On March 29, 1881, in Engineers’ Hall on the campus of Washington University in St. Louis, Mo., 22 men representing water utilities in Illinois, Indiana, Iowa, Kansas, Kentucky, and Tennessee founded the American Water Works Association.
They adopted a constitution that stated the purpose of the association as being “for the exchange of information pertaining to the management of water-works, for the mutual advancement of consumers and water companies, and for the purpose of securing economy and uniformity in the operations of water-works.”
On Jan. 1, 1976, AWWA filed Articles of Incorporation in Illinois that reframed AWWA's purpose as follows:
"The purpose for which the Association is formed is to promote public health, safety, and welfare through the improvement of the quality and quantity of water delivered to the public and the development and furtherance of understanding of the problems relating thereto by:
- Advancing the knowledge of the design, construction, operation, water treatment and management of water utilities and developing standards for procedures, equipment and materials used by public water supply systems;
- Advancing the knowledge of the problems involved in the development of resources, production and distribution of safe and adequate water supplies;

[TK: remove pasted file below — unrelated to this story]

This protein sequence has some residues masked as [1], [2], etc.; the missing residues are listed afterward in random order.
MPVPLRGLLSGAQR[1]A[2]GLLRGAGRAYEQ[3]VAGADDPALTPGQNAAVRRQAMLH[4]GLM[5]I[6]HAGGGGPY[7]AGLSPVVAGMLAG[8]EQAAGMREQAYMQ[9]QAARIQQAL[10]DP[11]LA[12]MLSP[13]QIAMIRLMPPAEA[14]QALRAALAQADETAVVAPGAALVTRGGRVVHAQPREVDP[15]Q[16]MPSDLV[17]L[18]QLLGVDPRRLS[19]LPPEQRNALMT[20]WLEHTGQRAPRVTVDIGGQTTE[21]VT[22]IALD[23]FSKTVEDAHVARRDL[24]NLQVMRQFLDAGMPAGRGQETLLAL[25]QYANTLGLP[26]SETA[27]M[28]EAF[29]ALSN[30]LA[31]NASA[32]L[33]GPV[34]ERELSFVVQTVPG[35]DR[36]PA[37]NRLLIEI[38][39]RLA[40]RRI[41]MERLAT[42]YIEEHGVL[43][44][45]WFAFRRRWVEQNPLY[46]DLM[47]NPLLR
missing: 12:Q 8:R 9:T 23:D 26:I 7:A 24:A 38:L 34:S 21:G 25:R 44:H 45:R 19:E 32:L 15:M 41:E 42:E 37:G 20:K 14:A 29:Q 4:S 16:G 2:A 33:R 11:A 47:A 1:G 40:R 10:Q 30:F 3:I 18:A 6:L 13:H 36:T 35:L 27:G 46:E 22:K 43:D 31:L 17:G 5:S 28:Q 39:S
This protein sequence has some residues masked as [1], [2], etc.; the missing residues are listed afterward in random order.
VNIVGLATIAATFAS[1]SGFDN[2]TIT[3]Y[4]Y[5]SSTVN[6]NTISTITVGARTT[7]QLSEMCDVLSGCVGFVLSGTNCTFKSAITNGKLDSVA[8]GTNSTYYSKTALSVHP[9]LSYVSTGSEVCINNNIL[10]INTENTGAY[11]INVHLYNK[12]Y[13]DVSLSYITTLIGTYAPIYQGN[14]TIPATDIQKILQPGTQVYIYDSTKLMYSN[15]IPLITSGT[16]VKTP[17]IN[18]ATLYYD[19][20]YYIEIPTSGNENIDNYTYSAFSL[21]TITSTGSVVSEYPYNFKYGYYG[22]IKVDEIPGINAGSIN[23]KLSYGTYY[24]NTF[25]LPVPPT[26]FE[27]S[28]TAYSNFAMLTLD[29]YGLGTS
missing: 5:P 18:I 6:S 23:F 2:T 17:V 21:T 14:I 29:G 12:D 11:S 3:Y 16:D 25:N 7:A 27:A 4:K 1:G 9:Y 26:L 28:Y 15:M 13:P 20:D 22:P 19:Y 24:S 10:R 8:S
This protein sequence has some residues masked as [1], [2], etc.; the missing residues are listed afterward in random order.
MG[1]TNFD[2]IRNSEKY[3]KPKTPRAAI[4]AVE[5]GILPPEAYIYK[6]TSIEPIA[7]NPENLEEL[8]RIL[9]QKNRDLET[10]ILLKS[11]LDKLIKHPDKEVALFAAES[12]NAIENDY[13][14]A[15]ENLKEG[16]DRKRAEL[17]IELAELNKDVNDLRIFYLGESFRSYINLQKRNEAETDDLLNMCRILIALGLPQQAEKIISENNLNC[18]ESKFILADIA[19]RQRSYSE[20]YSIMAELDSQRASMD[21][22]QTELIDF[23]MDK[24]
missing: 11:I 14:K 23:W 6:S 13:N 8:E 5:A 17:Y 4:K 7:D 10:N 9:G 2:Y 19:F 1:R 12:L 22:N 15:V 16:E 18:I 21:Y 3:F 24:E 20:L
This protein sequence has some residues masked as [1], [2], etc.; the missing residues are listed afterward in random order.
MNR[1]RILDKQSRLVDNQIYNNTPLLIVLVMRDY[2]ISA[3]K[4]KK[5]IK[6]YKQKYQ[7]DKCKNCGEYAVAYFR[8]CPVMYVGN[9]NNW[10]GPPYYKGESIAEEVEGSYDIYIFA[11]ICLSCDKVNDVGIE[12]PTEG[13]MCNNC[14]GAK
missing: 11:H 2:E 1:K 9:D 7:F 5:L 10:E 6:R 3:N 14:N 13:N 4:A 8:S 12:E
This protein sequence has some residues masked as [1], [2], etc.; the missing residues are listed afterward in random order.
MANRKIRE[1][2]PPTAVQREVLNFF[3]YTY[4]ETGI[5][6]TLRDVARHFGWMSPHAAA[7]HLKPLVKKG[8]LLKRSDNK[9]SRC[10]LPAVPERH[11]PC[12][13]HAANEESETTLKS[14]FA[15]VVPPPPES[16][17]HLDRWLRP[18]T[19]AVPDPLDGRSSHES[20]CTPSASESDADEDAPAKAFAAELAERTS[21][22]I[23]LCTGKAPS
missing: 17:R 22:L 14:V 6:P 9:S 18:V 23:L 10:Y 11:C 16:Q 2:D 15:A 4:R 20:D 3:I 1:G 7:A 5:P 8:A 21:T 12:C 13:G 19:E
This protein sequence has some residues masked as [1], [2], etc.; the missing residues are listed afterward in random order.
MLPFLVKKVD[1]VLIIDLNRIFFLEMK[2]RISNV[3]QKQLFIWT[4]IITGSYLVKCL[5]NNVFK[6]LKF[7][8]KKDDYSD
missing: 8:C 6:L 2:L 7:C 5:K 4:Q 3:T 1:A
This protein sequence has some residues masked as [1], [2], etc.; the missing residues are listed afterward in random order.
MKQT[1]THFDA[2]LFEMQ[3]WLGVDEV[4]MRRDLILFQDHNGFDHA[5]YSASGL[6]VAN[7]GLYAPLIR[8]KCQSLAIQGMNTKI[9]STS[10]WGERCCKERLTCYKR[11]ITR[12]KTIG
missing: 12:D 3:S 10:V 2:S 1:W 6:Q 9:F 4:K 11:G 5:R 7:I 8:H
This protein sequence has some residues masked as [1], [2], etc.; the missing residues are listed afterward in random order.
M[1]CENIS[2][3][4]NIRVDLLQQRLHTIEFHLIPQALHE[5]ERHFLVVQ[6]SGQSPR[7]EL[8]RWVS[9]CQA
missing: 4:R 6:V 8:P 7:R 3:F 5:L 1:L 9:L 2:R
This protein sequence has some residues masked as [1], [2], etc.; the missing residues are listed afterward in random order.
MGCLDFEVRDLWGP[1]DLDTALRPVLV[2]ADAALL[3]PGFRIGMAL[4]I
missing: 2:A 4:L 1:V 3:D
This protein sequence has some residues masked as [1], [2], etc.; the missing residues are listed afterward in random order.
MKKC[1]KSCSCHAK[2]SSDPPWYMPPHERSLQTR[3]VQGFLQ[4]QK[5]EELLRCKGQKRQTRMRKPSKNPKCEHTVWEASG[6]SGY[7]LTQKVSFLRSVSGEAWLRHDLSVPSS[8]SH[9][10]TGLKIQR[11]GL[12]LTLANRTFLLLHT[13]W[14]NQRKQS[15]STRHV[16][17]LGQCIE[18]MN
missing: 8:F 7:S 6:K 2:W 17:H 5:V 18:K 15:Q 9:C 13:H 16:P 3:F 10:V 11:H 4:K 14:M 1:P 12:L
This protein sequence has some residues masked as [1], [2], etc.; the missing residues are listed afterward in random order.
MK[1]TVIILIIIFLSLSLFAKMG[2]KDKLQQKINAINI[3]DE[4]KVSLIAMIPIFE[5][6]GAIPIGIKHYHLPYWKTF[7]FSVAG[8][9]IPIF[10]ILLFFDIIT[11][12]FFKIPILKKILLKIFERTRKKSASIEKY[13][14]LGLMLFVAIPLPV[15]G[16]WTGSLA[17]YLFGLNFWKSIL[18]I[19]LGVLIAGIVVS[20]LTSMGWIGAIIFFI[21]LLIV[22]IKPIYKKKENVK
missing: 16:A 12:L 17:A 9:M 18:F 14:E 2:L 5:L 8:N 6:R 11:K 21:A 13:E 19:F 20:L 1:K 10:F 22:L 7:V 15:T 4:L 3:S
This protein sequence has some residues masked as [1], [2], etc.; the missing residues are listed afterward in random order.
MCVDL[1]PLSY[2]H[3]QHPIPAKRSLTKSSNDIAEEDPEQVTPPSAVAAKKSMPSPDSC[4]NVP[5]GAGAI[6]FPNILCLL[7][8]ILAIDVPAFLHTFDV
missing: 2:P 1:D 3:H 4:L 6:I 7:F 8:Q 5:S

- Educating the public on the problems of water supply and promoting a spirit of cooperation between consumers and suppliers in solving these problems; and
- Conducting research to determine the causes of problems of providing a safe and adequate water supply and proposing solutions thereto in an effort to improve the quality and quantity of the water supply provided to the public.
The history of AWWA is the history of the people who have committed themselves to achieving the purpose set forth more than a century ago, now simply stated as creating a better world through better water.
In the video above, former AWWA Executive Director Jack W. Hoffbuhr tells the story of AWWA from its origins in the days of Geronimo, Wyatt Earp and Clara Barton through the 20th Century breakthroughs in public health by Louis Pasteur, John Snow, George Warren Fuller and Abel Wolman and into the beginning of the 21st Century, when today's water industry legends continue to honor AWWA's legacy of public service.